The RMC200 controller can handle position and pressure/force control of up to 32 motion axes simultaneously, which translates to the ability to interface to up to 64 total position or pressure transducers. In the case of Berné’s system (see Figure 3), the RMC200 processor was built out with five A8 cards, each offering up to 8 analog input channels, for a total of up to 40 possible data points analyzed.

“In order to study the energy consumption of the refuse bin lifting system, I need to measure and record, in different load conditions, the actuator positions (to calculate actuator speeds and thus flows) and pressures at several circuit points,” said Berné.

Analyzing the data

Figure 4 shows the positions of all of the axes, plotted over time using plot manager software. In addition to axis positions, Berné also used this software to plot system pressures, looking for anomalies.

“Besides monitoring the raw positions and pressures around the system, I can filter signals and calculate flows and power losses in the loop,” Berné continues, “and the RMC200 gives me the results just after the measurements are made, without needing to spend a lot of time in signal post-processing.”

The tests allowed Berné to clearly identify the sources and magnitudes of the energy losses with different loads (see Table 1). Now he is working on developing solutions using a mechatronic modeling and simulation package called 20-Sim from Controllab Products B.V. in the Netherlands.

Prototyping different architectures

Berné’s next step is to build a real prototype using the hydraulic system configurations that offer the best performance as indicated by the simulation data in order to verify the results using the real hardware.

The existing refuse-lifting hydraulics uses a variable displacement piston pump and a load-sensing proportional valve. “Even though load sensing with proportional valves is commonly used elsewhere in the hydraulics industry, it is by far more efficient than what our competitors have been using,” said Berné. “Yet we believe that a different system architecture may be even more efficient, enabling our customer FM5 to maintain their competitive advantage well into the future.”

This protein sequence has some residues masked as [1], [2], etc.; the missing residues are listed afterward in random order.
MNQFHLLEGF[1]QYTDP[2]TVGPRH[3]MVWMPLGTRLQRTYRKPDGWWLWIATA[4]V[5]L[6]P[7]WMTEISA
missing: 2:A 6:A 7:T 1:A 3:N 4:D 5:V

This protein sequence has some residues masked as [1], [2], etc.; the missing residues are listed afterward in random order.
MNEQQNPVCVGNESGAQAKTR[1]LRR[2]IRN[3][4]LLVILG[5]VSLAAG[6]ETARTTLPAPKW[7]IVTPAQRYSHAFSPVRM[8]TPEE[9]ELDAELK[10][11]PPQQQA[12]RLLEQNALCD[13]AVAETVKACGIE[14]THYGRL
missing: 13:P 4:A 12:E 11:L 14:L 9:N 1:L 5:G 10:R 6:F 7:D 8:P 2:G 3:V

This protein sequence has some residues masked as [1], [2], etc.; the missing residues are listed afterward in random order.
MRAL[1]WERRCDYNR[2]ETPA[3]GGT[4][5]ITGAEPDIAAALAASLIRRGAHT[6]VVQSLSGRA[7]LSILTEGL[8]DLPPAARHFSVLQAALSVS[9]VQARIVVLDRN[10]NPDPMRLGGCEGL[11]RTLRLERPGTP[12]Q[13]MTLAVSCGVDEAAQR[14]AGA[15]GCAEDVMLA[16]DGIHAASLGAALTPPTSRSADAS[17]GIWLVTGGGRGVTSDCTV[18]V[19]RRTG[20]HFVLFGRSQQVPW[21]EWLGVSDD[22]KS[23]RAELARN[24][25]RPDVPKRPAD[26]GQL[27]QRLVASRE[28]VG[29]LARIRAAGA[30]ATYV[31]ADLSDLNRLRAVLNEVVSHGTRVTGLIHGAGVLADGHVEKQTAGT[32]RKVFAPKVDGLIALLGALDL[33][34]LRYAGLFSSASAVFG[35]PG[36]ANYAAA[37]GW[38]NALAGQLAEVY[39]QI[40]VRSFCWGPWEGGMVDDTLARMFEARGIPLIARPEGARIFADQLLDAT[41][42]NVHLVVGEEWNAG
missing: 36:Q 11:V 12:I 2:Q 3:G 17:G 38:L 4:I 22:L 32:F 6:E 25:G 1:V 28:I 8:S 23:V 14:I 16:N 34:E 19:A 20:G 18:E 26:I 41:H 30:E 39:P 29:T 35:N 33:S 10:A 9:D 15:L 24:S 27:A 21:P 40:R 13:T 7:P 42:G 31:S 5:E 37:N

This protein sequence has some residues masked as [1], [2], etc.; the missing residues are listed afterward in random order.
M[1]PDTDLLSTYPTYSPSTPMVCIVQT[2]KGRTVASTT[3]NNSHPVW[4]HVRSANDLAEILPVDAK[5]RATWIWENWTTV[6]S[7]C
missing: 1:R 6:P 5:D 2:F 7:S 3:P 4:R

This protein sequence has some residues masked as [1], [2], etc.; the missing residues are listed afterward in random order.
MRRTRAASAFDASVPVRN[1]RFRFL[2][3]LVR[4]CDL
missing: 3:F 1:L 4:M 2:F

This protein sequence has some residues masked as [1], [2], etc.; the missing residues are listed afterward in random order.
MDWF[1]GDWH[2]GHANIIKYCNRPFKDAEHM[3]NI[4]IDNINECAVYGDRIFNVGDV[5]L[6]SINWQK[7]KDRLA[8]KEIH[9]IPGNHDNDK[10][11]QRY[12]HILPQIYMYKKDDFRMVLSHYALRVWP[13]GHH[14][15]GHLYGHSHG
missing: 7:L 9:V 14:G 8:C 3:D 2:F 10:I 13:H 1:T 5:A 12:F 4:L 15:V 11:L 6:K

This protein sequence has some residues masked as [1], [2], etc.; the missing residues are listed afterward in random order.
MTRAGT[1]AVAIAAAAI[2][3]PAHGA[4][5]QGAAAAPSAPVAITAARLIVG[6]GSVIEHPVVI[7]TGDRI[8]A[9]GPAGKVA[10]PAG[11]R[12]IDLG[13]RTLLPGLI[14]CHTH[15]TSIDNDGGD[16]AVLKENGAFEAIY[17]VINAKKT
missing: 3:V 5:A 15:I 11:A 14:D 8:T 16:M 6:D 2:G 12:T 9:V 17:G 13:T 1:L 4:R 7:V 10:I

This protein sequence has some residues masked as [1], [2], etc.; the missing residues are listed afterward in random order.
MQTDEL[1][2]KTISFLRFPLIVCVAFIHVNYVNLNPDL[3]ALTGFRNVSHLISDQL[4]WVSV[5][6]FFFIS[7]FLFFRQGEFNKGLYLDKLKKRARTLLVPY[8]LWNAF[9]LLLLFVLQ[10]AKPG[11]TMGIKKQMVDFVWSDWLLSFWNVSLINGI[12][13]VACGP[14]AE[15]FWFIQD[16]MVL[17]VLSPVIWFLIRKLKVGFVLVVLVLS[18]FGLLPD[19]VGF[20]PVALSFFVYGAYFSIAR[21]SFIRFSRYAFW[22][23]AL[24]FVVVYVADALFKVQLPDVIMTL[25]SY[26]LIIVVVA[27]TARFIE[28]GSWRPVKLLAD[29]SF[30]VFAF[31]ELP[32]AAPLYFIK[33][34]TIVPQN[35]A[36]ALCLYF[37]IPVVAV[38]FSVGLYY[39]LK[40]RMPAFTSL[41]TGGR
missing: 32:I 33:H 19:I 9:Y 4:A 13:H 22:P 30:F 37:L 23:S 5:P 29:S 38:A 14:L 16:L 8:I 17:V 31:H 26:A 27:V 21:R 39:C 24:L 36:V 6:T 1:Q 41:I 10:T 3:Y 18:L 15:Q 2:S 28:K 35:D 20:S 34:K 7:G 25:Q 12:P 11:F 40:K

New architectures offer more control flexibility

Berné is experimenting with hydraulic system architectures that incorporate multiple proportional valves (see Figure 5) instead of using one proportional valve, the use of several simple proportional valves (for example, 2/2 cartridge proportional poppet valves), one valve per path: P to A, P to B, A to T, B to T, and sometimes A to B (regeneration). This enables fluid paths to be opened in different percentages, allowing pressure drops to be tailored to lower a load without needing to supply fluid flow in the opposite actuator chamber.

The system shown in Figure 5 is more difficult to control (four or five output signals needed instead of one), but the flexibility is considerably higher. “Flexibility means for me that there are lots of valve opening combinations to consider in setting control levels to minimize energy consumption,” said Berné. “Control of such a system would be difficult with a conventional mobile controller, but the multi-axis control capability and the use of visual programming tools that the RMC200 controller offers will make the work much easier.”

The cost of the refuse bin dumping system using the new system architecture doesn’t need to be much higher because 2/2 proportional poppet valves are less expensive than the spool ones that were previously used, and the added cost of the new multi-axis motion controller will be more than compensated-for by the increased fuel economy.